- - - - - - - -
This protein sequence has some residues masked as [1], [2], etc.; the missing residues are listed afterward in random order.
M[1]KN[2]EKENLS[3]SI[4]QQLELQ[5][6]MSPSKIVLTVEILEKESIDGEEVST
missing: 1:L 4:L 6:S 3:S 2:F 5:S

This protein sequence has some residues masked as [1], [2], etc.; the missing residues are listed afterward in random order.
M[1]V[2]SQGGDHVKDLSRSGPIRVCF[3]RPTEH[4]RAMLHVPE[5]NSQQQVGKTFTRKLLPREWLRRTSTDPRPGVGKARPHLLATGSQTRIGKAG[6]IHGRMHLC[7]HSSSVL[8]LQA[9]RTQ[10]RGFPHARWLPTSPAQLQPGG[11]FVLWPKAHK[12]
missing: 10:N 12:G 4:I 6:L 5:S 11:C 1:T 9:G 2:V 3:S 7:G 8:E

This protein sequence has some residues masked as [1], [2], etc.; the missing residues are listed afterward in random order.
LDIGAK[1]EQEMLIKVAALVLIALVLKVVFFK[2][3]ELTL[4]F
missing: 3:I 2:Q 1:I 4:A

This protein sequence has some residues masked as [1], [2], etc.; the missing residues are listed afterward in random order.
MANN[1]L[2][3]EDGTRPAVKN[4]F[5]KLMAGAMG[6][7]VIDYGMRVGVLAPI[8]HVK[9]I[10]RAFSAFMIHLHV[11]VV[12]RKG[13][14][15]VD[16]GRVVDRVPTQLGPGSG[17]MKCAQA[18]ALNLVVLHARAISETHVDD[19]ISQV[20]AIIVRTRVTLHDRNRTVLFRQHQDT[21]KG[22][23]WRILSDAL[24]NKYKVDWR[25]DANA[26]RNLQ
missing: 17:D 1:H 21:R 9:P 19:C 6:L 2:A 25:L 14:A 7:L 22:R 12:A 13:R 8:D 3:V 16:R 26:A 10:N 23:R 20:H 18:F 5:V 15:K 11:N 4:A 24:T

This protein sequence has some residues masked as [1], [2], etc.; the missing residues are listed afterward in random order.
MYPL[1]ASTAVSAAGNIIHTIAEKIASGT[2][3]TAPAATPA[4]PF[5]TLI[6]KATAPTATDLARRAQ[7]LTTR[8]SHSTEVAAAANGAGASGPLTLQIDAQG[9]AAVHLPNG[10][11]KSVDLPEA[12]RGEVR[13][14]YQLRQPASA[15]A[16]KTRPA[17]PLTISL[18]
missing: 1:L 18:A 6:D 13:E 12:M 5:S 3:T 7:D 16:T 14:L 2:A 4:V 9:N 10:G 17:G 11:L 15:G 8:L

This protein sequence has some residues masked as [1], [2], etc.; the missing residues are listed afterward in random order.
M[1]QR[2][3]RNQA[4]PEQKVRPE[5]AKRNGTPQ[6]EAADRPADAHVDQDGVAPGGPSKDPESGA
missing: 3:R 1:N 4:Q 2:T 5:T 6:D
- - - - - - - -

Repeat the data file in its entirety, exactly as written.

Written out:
This protein sequence has some residues masked as [1], [2], etc.; the missing residues are listed afterward in random order.
M[1]KN[2]EKENLS[3]SI[4]QQLELQ[5][6]MSPSKIVLTVEILEKESIDGEEVST
missing: 1:L 4:L 6:S 3:S 2:F 5:S

This protein sequence has some residues masked as [1], [2], etc.; the missing residues are listed afterward in random order.
M[1]V[2]SQGGDHVKDLSRSGPIRVCF[3]RPTEH[4]RAMLHVPE[5]NSQQQVGKTFTRKLLPREWLRRTSTDPRPGVGKARPHLLATGSQTRIGKAG[6]IHGRMHLC[7]HSSSVL[8]LQA[9]RTQ[10]RGFPHARWLPTSPAQLQPGG[11]FVLWPKAHK[12]
missing: 10:N 12:G 4:I 6:L 5:S 11:C 1:T 9:G 2:V 3:S 7:G 8:E

This protein sequence has some residues masked as [1], [2], etc.; the missing residues are listed afterward in random order.
LDIGAK[1]EQEMLIKVAALVLIALVLKVVFFK[2][3]ELTL[4]F
missing: 3:I 2:Q 1:I 4:A

This protein sequence has some residues masked as [1], [2], etc.; the missing residues are listed afterward in random order.
MANN[1]L[2][3]EDGTRPAVKN[4]F[5]KLMAGAMG[6][7]VIDYGMRVGVLAPI[8]HVK[9]I[10]RAFSAFMIHLHV[11]VV[12]RKG[13][14][15]VD[16]GRVVDRVPTQLGPGSG[17]MKCAQA[18]ALNLVVLHARAISETHVDD[19]ISQV[20]AIIVRTRVTLHDRNRTVLFRQHQDT[21]KG[22][23]WRILSDAL[24]NKYKVDWR[25]DANA[26]RNLQ
missing: 17:D 1:H 21:R 9:P 19:C 6:L 2:A 25:L 14:A 7:L 22:R 12:A 13:R 8:D 3:V 16:R 26:A 10:N 23:R 20:H 18:F 5:V 15:K 11:N 4:A 24:T

This protein sequence has some residues masked as [1], [2], etc.; the missing residues are listed afterward in random order.
MYPL[1]ASTAVSAAGNIIHTIAEKIASGT[2][3]TAPAATPA[4]PF[5]TLI[6]KATAPTATDLARRAQ[7]LTTR[8]SHSTEVAAAANGAGASGPLTLQIDAQG[9]AAVHLPNG[10][11]KSVDLPEA[12]RGEVR[13][14]YQLRQPASA[15]A[16]KTRPA[17]PLTISL[18]
missing: 1:L 18:A 6:D 13:E 12:M 5:S 3:T 7:D 16:T 14:L 2:A 4:V 9:N 10:G 17:G 11:L 15:G 8:L

This protein sequence has some residues masked as [1], [2], etc.; the missing residues are listed afterward in random order.
M[1]QR[2][3]RNQA[4]PEQKVRPE[5]AKRNGTPQ[6]EAADRPADAHVDQDGVAPGGPSKDPESGA
missing: 3:R 1:N 4:Q 2:T 5:T 6:D